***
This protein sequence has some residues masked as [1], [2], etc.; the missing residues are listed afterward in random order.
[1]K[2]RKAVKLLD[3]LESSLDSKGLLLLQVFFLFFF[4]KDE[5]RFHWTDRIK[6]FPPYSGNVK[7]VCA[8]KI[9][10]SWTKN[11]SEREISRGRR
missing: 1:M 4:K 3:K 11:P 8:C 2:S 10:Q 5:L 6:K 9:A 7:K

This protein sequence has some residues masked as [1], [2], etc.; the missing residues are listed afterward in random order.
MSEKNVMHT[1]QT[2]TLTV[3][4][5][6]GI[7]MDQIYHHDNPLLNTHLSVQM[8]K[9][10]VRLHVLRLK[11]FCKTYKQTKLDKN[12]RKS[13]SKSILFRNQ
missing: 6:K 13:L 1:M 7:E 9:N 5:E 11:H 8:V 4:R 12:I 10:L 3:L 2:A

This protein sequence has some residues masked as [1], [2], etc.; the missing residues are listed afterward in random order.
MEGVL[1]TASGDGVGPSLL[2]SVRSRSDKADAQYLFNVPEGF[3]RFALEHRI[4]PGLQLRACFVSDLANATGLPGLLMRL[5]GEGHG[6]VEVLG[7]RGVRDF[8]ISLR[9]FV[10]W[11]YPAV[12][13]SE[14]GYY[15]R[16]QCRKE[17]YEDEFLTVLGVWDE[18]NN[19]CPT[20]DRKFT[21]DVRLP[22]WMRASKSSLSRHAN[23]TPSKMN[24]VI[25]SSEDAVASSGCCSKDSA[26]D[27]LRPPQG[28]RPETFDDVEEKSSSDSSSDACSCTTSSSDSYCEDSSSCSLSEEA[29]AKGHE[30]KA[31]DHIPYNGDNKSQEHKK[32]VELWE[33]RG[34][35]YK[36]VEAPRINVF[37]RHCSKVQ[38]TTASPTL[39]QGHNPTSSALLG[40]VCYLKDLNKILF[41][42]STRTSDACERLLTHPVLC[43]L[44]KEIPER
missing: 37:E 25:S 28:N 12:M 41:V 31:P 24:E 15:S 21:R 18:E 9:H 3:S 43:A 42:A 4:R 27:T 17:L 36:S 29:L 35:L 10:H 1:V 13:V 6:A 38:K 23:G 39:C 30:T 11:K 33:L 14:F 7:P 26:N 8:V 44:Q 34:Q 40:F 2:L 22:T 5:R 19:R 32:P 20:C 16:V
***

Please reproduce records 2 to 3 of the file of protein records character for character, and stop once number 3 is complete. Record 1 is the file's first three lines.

This protein sequence has some residues masked as [1], [2], etc.; the missing residues are listed afterward in random order.
MSEKNVMHT[1]QT[2]TLTV[3][4][5][6]GI[7]MDQIYHHDNPLLNTHLSVQM[8]K[9][10]VRLHVLRLK[11]FCKTYKQTKLDKN[12]RKS[13]SKSILFRNQ
missing: 6:K 13:L 1:M 7:E 9:N 5:E 11:H 8:V 4:R 12:I 10:L 3:L 2:A

This protein sequence has some residues masked as [1], [2], etc.; the missing residues are listed afterward in random order.
MEGVL[1]TASGDGVGPSLL[2]SVRSRSDKADAQYLFNVPEGF[3]RFALEHRI[4]PGLQLRACFVSDLANATGLPGLLMRL[5]GEGHG[6]VEVLG[7]RGVRDF[8]ISLR[9]FV[10]W[11]YPAV[12][13]SE[14]GYY[15]R[16]QCRKE[17]YEDEFLTVLGVWDE[18]NN[19]CPT[20]DRKFT[21]DVRLP[22]WMRASKSSLSRHAN[23]TPSKMN[24]VI[25]SSEDAVASSGCCSKDSA[26]D[27]LRPPQG[28]RPETFDDVEEKSSSDSSSDACSCTTSSSDSYCEDSSSCSLSEEA[29]AKGHE[30]KA[31]DHIPYNGDNKSQEHKK[32]VELWE[33]RG[34][35]YK[36]VEAPRINVF[37]RHCSKVQ[38]TTASPTL[39]QGHNPTSSALLG[40]VCYLKDLNKILF[41][42]STRTSDACERLLTHPVLC[43]L[44]KEIPER
missing: 37:E 25:S 28:N 12:M 41:V 31:P 24:E 15:S 21:R 18:E 9:H 3:S 43:A 42:A 4:R 27:T 17:L 36:S 29:L 35:L 10:H 1:V 13:V 6:A 38:K 23:G 39:C 30:T 11:K 33:L 14:F 7:P 26:N 8:V 44:Q 34:Q 40:F 2:L 22:T 5:R 19:R 32:P 20:C 16:V